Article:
7 types of milk and their uses

To balance your nutrition, here are seven popular types of milk and ways to consume them

Alveena Abid May 29, 2015

Milk has long been associated with good health. While regular consumption can reduce possibility of osteoporosis, blood pressure, heart diseases, cancer, among other ailments, it may be risky for those who are lactose intolerant, for whom it may result in bloating, flatulence or diarrhea. As there are plenty of milk options stocked in the aisles at supermarkets, you no longer face the dilemma of choosing whole or skimmed milk. To balance your nutrition, here are seven popular types of milk and ways to consume them, as compiled from shapes.com.

1 For smoothies: Soy milk

It is a thicker, slightly sweeter version of almond milk. Soy milk is a high protein, iron-rich milky liquid, produced from pressing ground, cooked soybeans. It’s also cholesterol-free with low fat and sodium. It is also suitable for those who are allergic to cow’s milk or unable to digest lactose, as it’s lactose-free. With seven grams of protein per serving, soy milk is a better post-workout choice than almond or coconut milk. Plus, this dairy-free milk will add flavour and texture to a blended drink.

2. For cereal: Rice milk

It tastes sweet, medium-rich with pleasant flavour. Rice milk is created by processing brown rice. The sweetness comes from the grain and usually not from added sugar. It’s least likely to trigger allergies and is a good option for those who can’t drink soy, nut, or cow’s milk. It has no saturated fat or cholesterol, but almost no protein. It’s probably best for cereal or baking. The rich flavour will make you want to finish even the last spoonful of your cereal before heading out.

3. For coffee: Hazelnut milk

One of the best plant-based alternatives to dairy milk, hazelnut milk is naturally gluten-, lactose- and soy-free. It is low in calories, containing no cholesterol or saturated fat. It helps to prevent anaemia, cancer and heart-diseases. So, switch the traditional creamer for milk that not only adds richness but also a slightly nutty taste to your morning brew without making it overwhelmingly sweet. And guess what? It has only 3.5 grams of fat per serving.

4. For tea: 2 per cent milk

2 per cent milk is a good source of nutrients, including protein, calcium, vitamin D and others. It’s neither too thick nor does it have a strong flavour. The reduced-fat milk undergoes processing to remove extra fat that comes from the cream. Take your tea British style with 2 per cent milk. It not only offers a smooth texture and that classic and rich milk taste, but also adds eight grams of protein per cup.

5. For oatmeal: Whole milk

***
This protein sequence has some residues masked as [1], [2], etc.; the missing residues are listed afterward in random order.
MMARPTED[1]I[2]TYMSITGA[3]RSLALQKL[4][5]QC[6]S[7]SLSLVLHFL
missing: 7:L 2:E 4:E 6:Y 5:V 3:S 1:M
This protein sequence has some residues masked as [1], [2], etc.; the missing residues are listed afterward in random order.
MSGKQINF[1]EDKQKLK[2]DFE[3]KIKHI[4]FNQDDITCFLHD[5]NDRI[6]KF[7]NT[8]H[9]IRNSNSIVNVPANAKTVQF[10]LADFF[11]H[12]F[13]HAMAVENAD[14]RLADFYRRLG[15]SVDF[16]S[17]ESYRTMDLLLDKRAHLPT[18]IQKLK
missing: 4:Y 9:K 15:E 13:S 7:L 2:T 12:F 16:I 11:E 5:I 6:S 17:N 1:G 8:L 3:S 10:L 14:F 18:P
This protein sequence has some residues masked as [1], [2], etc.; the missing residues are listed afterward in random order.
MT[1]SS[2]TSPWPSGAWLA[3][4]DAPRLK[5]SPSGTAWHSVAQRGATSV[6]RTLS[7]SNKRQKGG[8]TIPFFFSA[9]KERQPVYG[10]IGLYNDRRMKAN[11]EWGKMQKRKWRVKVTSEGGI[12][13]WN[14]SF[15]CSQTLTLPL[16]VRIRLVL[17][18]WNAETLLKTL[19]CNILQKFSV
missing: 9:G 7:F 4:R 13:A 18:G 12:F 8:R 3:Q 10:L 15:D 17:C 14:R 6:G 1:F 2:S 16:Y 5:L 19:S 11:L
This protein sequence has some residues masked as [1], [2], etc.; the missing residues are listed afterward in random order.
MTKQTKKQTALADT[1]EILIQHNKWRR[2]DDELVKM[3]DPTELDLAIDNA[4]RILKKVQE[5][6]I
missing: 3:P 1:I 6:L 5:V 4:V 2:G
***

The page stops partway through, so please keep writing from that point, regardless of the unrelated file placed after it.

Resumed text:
It’s thick, creamy and rich. Whole milk isn’t made wholly of largely of fat. In fact, it doesn’t contain much fat at all. It’s actually comprises about 3.5 per cent of fat. The reason why it’s called ‘whole’ is because it’s comparatively pure. If your morning bowl of oatmeal needs a pick-me-up, try adding a dash of whole milk. The creamy taste and texture, along with the eight grams of protein, will give just the right start to your day.

6.  For pancake mix: Oat milk

Like rice milk, oat milk is slightly sweet. It’s on the thin side, so it’s not great for coffee unless you like your coffee a bit dark. It’s a wonderful way to receive essential nutrition from a natural, lactose-free source every day. High protein and fibre-content has cholesterol-reducing abilities. It’s low in fat, sugars, and calories. However, those with gluten-intolerance should avoid store-bought oat milk. Replace traditional milk with oat milk in your pancakes — its sweet, rich taste will help satisfy your sweet tooth.

7. For yogurt: Goat milk

It’s slightly sweeter than cow’s milk. It’s low in fat, is calcium-rich and high in fatty acids, which make it easier to digest. With eight grams of protein and 30 per cent of your recommended daily intake of calcium, goat milk yogurt is a great alternative to keep you satiated and energised. Homemade yogurt is a great way to get your children to consume some probiotics. After making yogurt, it can be drained through cheesecloth to make soft cheese that’s quite versatile.

Published in The Express Tribune, May 30th,  2015.

Like Life & Style on Facebook, follow @ETLifeandStyle on Twitter for the latest in fashion, gossip and entertainment.



Replying to X

Comments are moderated and generally will be posted if they are on-topic and not abusive.

For more information, please see our Comments FAQ

Most Read